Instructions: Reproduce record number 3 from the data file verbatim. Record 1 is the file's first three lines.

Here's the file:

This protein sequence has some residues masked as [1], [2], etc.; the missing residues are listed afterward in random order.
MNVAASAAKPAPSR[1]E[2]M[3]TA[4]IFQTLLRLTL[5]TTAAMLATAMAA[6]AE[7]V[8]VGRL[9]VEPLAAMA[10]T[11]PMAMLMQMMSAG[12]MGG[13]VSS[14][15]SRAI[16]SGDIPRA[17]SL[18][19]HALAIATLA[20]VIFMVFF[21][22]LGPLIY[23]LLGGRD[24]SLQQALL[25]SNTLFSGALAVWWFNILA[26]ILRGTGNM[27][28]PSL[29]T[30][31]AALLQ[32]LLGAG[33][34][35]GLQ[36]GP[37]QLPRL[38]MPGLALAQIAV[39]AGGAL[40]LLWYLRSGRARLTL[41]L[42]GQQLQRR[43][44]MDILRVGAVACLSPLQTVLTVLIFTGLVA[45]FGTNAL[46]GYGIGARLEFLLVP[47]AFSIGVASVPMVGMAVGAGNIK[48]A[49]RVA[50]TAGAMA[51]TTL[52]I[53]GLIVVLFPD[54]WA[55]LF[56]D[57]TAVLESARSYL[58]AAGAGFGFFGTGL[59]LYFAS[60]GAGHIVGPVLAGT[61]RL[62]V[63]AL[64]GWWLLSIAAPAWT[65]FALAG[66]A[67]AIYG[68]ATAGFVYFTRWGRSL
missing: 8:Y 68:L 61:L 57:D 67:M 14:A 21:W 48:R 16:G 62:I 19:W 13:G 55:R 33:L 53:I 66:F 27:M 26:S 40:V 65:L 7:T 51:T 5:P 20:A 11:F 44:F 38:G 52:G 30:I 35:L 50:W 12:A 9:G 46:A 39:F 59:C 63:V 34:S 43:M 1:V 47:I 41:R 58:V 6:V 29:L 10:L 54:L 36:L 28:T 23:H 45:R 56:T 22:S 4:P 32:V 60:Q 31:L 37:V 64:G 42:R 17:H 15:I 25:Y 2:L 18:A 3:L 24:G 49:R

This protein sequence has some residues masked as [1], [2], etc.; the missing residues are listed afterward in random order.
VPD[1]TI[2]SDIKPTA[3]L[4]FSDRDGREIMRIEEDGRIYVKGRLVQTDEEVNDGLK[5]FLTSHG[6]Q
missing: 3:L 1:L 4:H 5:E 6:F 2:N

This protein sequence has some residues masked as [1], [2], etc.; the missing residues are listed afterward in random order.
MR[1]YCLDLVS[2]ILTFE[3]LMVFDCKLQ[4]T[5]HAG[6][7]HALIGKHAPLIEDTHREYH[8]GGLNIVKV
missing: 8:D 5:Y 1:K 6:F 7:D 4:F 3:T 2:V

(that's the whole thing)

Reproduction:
This protein sequence has some residues masked as [1], [2], etc.; the missing residues are listed afterward in random order.
MR[1]YCLDLVS[2]ILTFE[3]LMVFDCKLQ[4]T[5]HAG[6][7]HALIGKHAPLIEDTHREYH[8]GGLNIVKV
missing: 8:D 5:Y 1:K 6:F 7:D 4:F 3:T 2:V